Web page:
Law, which Chinese diplomats insist is merely a restatement of
existing Chinese law and policy, could be balanced by new U.S.
legislation--perhaps along the lines of the Taiwan Security
Enhancement Act (H.R. 1838), which passed the House of
Representatives with a veto-proof margin of 341-70 on February 1,
2000. The TSEA, after all, was also a restatement of existing U.S.
policies toward Taiwan.
myself am personally fond of President Reagan's 1982 commitments to
Taiwan's president known as the "Six Assurances." Because they are
already a part of existing U.S. policy, enshrining the "Six
Assurances" in a future House resolution would also be a very
effective counter to future Chinese actions that might challenge
the stability and peace of the Taiwan Strait.
Strategy. The Cheshire Cat's first dictum is that if you
don't know where you're going, any road will get you there. If the
United States has no idea what it wants China or Taiwan to look
like in five years (let alone 10 or 20), then it doesn't matter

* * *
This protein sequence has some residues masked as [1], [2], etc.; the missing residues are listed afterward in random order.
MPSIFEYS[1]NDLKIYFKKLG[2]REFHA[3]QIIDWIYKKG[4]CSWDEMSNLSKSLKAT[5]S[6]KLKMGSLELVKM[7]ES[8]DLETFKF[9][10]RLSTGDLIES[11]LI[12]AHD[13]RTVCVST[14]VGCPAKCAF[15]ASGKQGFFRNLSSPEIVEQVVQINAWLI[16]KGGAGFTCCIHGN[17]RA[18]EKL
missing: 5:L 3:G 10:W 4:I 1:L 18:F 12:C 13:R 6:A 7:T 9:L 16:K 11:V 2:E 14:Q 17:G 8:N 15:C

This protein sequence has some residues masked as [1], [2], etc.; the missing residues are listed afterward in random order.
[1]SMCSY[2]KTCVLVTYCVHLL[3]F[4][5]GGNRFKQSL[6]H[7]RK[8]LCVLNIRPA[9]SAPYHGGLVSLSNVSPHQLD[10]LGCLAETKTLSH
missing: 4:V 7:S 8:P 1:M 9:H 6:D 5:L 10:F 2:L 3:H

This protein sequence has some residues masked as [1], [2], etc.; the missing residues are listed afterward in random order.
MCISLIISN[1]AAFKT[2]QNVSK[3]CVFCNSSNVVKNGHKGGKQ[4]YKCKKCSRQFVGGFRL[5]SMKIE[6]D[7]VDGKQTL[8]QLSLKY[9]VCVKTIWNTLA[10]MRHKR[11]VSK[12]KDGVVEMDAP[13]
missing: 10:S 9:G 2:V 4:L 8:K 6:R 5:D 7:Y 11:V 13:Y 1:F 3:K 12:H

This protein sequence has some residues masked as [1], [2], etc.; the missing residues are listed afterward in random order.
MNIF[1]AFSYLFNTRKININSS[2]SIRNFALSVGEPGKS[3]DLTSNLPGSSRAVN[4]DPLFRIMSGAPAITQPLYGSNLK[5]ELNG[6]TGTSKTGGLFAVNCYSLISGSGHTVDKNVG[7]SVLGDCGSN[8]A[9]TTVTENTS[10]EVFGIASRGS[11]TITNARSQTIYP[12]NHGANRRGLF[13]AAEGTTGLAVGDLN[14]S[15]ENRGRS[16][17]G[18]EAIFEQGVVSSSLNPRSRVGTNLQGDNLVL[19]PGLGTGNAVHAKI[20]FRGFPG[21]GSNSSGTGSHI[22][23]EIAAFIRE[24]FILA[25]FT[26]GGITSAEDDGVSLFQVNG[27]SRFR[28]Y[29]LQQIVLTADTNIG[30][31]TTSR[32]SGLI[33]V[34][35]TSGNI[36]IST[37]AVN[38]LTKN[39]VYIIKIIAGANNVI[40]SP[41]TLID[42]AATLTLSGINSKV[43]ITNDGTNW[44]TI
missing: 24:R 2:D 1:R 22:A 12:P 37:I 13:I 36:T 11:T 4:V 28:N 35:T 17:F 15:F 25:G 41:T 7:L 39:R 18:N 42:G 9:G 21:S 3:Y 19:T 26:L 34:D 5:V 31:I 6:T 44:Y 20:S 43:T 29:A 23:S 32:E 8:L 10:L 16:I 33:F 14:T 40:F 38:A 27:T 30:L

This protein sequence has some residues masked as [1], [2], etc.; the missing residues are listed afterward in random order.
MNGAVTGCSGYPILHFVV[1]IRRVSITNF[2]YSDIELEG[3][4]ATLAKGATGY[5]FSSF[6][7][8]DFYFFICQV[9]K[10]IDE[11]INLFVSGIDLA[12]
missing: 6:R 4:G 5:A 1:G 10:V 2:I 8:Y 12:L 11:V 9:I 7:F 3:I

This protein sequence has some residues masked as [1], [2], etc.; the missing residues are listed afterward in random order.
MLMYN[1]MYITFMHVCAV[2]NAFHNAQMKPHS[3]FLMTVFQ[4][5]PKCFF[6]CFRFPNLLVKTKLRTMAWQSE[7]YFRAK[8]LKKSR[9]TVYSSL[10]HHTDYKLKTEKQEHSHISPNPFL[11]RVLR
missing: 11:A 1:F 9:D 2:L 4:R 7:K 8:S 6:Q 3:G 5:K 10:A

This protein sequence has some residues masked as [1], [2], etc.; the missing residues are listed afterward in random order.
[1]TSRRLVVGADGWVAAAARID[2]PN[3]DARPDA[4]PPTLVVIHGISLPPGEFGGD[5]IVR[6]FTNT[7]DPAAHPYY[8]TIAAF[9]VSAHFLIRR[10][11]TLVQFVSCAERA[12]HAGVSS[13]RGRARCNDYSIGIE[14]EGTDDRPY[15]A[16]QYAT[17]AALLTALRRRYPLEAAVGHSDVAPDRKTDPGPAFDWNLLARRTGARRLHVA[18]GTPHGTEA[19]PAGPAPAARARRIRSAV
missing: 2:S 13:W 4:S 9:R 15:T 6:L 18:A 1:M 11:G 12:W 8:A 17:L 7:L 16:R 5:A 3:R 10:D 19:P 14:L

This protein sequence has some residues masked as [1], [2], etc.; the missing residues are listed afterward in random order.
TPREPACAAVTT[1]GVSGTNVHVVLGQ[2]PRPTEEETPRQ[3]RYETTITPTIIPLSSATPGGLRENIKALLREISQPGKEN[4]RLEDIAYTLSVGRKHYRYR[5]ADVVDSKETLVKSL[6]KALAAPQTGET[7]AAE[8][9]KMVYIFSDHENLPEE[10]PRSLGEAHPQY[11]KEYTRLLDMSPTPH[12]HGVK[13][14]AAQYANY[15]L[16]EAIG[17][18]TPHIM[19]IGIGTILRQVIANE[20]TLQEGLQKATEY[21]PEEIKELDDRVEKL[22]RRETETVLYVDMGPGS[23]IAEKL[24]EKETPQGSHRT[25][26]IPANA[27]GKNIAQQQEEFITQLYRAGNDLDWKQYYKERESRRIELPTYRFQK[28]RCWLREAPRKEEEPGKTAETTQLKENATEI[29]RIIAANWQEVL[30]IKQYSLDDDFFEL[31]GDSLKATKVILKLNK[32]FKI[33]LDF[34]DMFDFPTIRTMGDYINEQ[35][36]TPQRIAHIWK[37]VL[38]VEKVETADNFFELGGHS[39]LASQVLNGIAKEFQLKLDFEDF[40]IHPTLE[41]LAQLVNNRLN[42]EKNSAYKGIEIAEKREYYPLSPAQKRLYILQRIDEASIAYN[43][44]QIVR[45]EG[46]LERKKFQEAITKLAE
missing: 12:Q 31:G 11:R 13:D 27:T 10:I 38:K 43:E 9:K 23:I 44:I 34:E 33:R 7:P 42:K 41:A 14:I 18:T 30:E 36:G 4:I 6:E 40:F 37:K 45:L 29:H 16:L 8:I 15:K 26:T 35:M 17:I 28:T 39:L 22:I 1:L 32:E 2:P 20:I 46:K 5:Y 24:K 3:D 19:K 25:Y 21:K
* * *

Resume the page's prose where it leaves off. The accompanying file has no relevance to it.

what policies it adopts. As Dr. Condoleezza Rice wrote in Foreign
Affairs five years ago, "China is not a `status quo' power but one
that would like to alter Asia's balance of power in its own
assessment makes it absolutely essential that the United States
understand what its own strategic interests, goals, and objectives
are in Asia.
Sadly, there is no such vision guiding
U.S. policy toward China or Taiwan. The Congress should therefore
require one. In particular, the Administration must be attentive to
America's interests in Taiwan. Not only is Taiwan a thriving
democracy, and not only is it America's tenth largest export
market, but Taiwan has also been an important security partner for
the United States.
executive branch must be required to conduct a strategic
survey--confidential if necessary--of U.S. interests in the region
and to consider the possible ramifications to America's strategic
posture in the Western Pacific should Taiwan be forced into a
relationship with China that would preclude continued U.S.
strategic cooperation with Taiwan. Thereafter, policy decisions
regarding China and Taiwan must be made to conform with U.S.
John J. Tkacik, Jr.,
is Senior Research Fellow in Asian Studies in the Asian Studies
Center at The Heritage Foundation. These remarks are adapted from
testimony prepared for delivery at a hearing of the House Committee
on International Relations.